Venus Enjoys Favorable Wimbledon Draw
Venus Enjoys Favorable Wimbledon Draw
Venus Williams By Richard Pagliaro
Thunder and lightning preceded reign at Wimbledon last year as Venus Williams unleashed lightning-fast serves to storm through the women's draw and continue her reign as Wimbledon champion. The draws for the grass-court Grand Slam were released today and the forecast is clear for Williams to reach her third consecutive Wimbledon final.
Wimbledon starts on Monday and the top-seeded Williams will begin the defense of her title against British wild card Jane O'Donoghue. Of the seven seeds planted in Williams' quarter of the draw — Kim Clijsters (5), Silvia Farina Elia (10), Lisa Raymond (16), Patty Schnyder (17), Magdalena Maleeva (19), Paola Suarez (28), and Amanda Coetzer (32) — only Clijsters and Raymond have advanced to the quarterfinals. If the seeds hold true to form Williams would meet Clijsters in the quarterfinals and while Clijsters beat Williams 1-6, 6-3, 6-4 in the final of the Betty Barclay Cup on clay last month, the 19-year-old Belgian has been hampered by a strained serving shoulder that may have contributed to her 6-4, 6-0 third-round loss to unseeded Clarissa Fernandez at Roland Garros. Even at full strength, Clijsters may not have the weapons to pose a serious threat on grass to Williams, who has won 22 of her 25 career matches at Wimbledon and enters the event with a 14-match winning streak at the All England Club.
Another Belgian — 2001 Wimbledon runner-up Justine Henin — could be Williams' semifinal opponent in a rematch of the 2001 final, which Williams won 6-1, 3-6, 6-0.
The sixth-seeded Henin, who upset fourth-seeded Jennifer Capriati 2-6, 6-4, 6-2 in the 2001 semifinals, opens against American Brie Rippner. Fourth-seeded Monica Seles, 12th-seeded Elena Dementieva and 15th-seeded Anna Smashnova are the highest seeds in Henin's quarter of the draw, but none of the three have enjoyed much grass court success in recent years. Since her 1992 runner-up effort to Steffi Graf, Seles has played Wimbledon five times, reaching the quarterfinals twice, the third round twice and the second round once. The low bounce on grass doesn't suit Seles' strike zone and her inability to volley effectively prevents her from finishing points at the net. Dementieva has won only two matches in three Wimbledon appearances and Smashnova has been a first-round loser in five of her seven career Wimbledon appearances.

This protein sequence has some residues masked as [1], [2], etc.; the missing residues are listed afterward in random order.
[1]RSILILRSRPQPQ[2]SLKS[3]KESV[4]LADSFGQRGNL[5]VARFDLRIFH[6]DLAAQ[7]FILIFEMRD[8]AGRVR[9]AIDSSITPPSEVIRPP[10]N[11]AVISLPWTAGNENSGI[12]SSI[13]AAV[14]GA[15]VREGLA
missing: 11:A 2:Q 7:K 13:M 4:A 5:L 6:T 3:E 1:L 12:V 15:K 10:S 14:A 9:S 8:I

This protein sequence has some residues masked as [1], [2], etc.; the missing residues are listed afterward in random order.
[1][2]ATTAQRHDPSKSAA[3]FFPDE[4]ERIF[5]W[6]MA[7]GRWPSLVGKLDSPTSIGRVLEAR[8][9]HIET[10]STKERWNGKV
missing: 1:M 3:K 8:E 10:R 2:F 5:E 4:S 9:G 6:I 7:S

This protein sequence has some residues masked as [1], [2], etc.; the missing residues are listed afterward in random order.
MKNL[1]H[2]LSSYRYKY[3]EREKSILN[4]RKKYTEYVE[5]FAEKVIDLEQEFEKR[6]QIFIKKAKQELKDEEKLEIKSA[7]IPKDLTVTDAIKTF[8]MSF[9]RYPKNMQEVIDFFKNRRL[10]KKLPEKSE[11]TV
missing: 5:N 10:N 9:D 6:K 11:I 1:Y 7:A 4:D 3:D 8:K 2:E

Thailand's Tamarine Tanasugarn, who is seeded 20th, 29th-seeded Austrian Barbara Schett and Russian teenager Vera Zvonareva are among the players who could emerge as challengers in Henin's quarter of the draw. One of the few women adept at serve-and-volley tennis, Tanasugarn has reached the fourth round four consecutive years. Schett has struggled this season, but reached the fourth round in 1999, owns a strong serve and hits hard enough to pose problems for opposing players. An emotionally expressive player, Zvonareva took a set off eventual French Open champion Serena Williams at Roland Garros.
Seeking her third career Grand Slam championship, second-seeded Serena Williams opens the tournament against Australia's Evie Dominikovic. The French Open champion could face some challenging — though inexperienced — opponents in her quarter. Argentina's Clarissa Fernandez, the No. 30 seed, reached the Roland Garros semis before falling to Venus Williams and could play Serena in Wimbledon's third round. Fernadez's left-handed serve could prove to be problematic though she probably lacks the power to prevent Serena from reaching the quarterfinals. In the quarters, Williams could play either seventh-seeded Jelena Dokic or 11th-seeded Daniela Hantuchova.
Grass has been Dokic's domain throughout her career. She has won 12 of her 15 career Wimbledon matches, reached the quarterfinals in 1999, the semifinals in 2000 and the fourth round last year. Dokic enters Wimbledon fresh off capturing her first career grass-court title as she defeated Anastasia Myskina 6-2, 6-3 to win the DFS Classic championship on Sunday.
"The win definitely gives me a lot of confidence for Wimbledon," the 19-year-old Dokic said. "I've won tournaments on all surfaces except grass, but I've always done well at Wimbledon. I played well all week and even when I was pushed, I got through break points and tiebreaks and I felt mentally very good."
In her Wimbledon debut last year, Hantuchova lost in the second round, but went on to win the Wimbledon mixed doubles title and her willingness to attack the net behind a big serve and strong strokes make her a grass-court threat.
Should Serena prevail in the quarterfinals she would like face a familiar face in the semifinals: third-seeded Jennifer Capriati. The two-time Australian Open champion defeated Williams 6-7 (4-7), 7-5, 6-3 in the 2001 quarterfinals, but Serena has scored five consecutive victories over Capriati, including a three-set win over the 2001 French Open champion in the Roland Garros semifinals earlier this month